We all know the value of a proper organizational learning case study. Case studies in any industry provide real world scenarios where real world issues are addressed by real world solutions by actual professionals in a given field. Without case studies such as these, research could never leave the hypothetical stage, and progress would grind to a halt in most areas of business and industry, let alone science. So, we look to case studies as examples of how something may work, not work, and how to address either in realistic ways.
When it’s a field relevant to us, or one we are interested in, many of us feel compelled to write up case studies ourselves, not just to inspire others or to contribute to the zeitgeist as a whole, but also in hopes to gain input from others, and to get data from comparisons. This is a good thing, obviously, and we should follow this urge.
Another reason for organizational learning case study creation is a way to motivate us to look at a challenge or scenario from a scientific and detached view, which may by its very mechanics lead us to a more effective and quick resolution than we otherwise might encounter.
What will lead to a case study – one you invested a lot of effort into – being read by others? Well, there is no “one size fits all” answer. But, is there a science to case studies themselves? Yep.
How can you make this a significant case study that will get input from colleagues, and inspire and aid those who look to it in times of need? Well, this is more about the human element, and presentation of information than it is about the nature of the study itself.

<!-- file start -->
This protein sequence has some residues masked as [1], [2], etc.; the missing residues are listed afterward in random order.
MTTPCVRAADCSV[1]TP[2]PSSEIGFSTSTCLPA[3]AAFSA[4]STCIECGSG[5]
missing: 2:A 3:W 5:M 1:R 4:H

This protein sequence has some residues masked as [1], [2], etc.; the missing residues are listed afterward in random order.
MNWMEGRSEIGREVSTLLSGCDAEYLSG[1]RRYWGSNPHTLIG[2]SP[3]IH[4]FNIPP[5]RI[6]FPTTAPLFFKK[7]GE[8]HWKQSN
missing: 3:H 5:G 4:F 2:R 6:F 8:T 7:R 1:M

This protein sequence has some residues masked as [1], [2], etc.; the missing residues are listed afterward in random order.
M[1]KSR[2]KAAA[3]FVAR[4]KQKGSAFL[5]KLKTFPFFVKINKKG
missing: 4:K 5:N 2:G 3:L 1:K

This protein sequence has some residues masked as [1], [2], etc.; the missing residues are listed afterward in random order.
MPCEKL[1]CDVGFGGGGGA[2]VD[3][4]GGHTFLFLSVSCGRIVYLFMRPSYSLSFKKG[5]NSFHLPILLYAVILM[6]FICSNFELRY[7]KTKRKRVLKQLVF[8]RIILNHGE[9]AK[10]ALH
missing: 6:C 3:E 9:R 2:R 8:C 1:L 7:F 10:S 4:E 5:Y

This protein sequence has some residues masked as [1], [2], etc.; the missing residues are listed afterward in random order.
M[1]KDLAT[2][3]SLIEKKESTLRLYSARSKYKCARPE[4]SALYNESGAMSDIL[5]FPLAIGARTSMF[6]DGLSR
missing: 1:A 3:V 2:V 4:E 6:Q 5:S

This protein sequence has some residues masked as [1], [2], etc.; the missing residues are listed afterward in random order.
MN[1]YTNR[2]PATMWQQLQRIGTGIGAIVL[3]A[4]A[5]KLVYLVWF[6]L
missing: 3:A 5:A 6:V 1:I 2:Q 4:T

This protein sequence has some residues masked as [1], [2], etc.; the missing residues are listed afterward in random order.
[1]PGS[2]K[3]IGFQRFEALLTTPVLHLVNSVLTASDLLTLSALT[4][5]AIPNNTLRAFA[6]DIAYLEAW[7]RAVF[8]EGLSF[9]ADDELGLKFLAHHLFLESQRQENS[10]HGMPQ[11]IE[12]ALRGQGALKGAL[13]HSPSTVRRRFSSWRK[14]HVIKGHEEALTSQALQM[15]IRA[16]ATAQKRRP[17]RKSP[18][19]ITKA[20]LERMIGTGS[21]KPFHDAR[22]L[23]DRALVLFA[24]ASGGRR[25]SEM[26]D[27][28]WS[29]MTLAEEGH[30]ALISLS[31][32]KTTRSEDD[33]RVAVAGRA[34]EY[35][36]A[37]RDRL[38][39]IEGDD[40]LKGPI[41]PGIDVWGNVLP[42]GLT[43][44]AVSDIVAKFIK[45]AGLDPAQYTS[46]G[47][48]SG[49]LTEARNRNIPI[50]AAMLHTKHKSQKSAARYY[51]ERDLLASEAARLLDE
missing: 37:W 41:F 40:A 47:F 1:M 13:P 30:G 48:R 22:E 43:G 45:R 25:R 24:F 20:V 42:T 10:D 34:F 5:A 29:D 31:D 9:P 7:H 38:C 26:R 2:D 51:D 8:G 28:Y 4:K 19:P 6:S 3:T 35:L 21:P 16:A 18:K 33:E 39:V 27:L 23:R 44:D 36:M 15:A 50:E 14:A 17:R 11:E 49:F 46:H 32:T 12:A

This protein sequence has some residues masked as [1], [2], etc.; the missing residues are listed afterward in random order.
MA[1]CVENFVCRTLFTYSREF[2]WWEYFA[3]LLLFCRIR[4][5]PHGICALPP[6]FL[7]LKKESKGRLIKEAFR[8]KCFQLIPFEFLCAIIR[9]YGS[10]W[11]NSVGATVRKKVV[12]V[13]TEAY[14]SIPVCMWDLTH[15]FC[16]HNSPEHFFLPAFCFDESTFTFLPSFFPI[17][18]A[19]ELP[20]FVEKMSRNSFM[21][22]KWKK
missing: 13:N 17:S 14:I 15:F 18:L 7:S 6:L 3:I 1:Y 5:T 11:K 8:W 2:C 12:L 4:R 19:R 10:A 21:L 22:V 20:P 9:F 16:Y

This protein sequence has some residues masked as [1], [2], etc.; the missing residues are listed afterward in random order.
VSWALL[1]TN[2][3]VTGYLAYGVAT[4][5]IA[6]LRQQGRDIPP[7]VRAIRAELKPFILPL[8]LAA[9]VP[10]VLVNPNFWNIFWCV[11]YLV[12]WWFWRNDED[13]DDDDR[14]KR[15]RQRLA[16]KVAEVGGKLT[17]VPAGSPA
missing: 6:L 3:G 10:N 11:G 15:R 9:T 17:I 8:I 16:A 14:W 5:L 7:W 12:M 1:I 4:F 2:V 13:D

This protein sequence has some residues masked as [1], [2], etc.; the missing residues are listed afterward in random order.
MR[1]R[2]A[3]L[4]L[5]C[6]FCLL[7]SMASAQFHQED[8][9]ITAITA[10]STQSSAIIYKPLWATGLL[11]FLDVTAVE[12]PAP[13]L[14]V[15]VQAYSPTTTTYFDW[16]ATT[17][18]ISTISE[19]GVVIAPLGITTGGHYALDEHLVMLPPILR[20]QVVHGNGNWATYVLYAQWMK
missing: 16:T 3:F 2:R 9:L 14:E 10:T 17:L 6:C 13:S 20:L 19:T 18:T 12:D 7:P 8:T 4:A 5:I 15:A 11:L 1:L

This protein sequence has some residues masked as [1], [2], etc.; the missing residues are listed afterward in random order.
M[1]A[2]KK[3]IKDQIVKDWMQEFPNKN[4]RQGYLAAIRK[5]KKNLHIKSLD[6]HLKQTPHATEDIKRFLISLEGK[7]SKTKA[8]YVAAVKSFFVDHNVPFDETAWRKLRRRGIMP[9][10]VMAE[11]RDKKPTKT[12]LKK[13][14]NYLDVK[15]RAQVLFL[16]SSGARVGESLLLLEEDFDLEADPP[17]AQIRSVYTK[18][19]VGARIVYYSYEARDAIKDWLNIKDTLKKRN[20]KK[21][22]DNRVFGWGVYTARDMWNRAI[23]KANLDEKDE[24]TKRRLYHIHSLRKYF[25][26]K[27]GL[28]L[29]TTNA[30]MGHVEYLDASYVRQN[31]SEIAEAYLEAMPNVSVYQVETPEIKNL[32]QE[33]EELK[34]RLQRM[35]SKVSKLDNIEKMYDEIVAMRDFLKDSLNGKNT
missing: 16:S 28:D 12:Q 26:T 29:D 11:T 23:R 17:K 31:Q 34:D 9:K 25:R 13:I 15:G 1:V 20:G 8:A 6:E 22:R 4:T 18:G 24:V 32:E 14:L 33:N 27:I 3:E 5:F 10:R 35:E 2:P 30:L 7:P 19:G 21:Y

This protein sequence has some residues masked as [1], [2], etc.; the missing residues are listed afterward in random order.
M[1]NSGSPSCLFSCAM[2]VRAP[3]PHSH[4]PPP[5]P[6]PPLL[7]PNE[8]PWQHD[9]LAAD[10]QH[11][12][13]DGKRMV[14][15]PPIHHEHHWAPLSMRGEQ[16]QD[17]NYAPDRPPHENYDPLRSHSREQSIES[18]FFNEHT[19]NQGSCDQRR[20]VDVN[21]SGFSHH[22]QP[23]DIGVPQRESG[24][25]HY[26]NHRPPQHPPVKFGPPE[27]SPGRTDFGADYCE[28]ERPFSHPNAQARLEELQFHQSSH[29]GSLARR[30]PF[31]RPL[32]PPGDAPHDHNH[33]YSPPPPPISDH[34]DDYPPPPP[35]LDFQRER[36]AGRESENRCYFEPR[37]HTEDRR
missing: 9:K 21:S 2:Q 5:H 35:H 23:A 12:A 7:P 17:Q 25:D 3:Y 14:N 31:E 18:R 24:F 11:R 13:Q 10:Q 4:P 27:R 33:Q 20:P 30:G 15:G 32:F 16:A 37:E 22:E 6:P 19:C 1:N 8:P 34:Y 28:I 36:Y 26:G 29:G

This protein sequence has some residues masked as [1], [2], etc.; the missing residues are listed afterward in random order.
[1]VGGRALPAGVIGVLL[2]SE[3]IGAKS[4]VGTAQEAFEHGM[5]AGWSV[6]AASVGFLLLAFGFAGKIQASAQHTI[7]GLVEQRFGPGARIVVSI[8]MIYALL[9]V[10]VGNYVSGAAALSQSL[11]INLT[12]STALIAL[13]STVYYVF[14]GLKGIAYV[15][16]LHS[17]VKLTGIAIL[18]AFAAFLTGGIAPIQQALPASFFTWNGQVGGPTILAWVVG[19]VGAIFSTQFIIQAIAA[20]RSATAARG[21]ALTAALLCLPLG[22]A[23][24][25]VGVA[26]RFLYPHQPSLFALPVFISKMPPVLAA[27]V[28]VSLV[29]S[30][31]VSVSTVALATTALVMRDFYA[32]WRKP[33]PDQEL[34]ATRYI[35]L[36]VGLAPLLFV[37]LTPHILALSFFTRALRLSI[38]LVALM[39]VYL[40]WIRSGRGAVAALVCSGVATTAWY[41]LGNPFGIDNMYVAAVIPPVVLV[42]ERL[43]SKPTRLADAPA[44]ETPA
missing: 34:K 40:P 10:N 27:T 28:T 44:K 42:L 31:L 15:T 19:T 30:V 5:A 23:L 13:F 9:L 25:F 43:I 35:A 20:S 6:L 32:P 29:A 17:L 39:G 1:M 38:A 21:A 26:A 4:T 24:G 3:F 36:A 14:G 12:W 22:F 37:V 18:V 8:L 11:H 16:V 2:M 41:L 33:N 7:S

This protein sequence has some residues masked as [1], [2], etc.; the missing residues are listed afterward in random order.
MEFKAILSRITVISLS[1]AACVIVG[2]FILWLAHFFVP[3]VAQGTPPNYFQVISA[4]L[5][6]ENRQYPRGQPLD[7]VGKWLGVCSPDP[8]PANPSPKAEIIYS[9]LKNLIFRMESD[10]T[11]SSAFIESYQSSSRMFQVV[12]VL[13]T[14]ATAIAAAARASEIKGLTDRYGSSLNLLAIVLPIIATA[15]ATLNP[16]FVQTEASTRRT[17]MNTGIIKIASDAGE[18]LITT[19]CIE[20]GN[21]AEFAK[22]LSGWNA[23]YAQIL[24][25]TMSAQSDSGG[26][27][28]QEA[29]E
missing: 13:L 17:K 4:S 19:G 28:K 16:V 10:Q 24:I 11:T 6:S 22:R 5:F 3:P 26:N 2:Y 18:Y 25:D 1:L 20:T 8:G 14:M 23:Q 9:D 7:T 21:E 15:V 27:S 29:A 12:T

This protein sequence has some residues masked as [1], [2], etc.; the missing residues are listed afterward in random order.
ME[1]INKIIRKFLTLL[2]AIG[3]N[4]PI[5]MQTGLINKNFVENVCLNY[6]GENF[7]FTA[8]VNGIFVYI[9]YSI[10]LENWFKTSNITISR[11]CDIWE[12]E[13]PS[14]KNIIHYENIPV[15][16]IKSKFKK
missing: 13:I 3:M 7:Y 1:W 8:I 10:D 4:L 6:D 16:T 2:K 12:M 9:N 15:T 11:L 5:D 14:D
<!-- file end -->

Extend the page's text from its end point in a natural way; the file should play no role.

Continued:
The first thing to do is to look out there and see what problems, theories and scenarios are being talked about by people. Now, you don’t have to do a literal case study on one of them specifically, but they will give you clues about closely related subjects on which you can do a case study that will garner attention.
Make sure that the situation is real. Don’t fabricate or instigate a situation in your environment with a case study in mind. Let something that gels with what you’re seeing be topical arise on its own, and then approach it from the collected, and organized scientific approach of a case study.
Be sure that all aspects of a problem or scenario are clearly detailed, but try to keep industry-specific issues to a minimum, allusions at best. Being too specific to your industry may limit its relevance in the eyes of others in other industries who may otherwise gain inspiration from it.
There are strategic questions of style in a case study – more images and less written word? Fewer infographics and more text? Well, it’s important to remember the limited attention span of the reader. The most effective case studies have valuable information presented in an interesting, but short and concise fashion. It’s important to remember that less is more. And yes, images, if they directly relate to and support the text (and are not extraneous or simply “filler”), can be very effective. Some readers learn and absorb information through visuals, so there is definitely a benefit to them.
This is really all there is to ensuring that your organizational learning case study will be read, it’s on you to make sure that your data is good.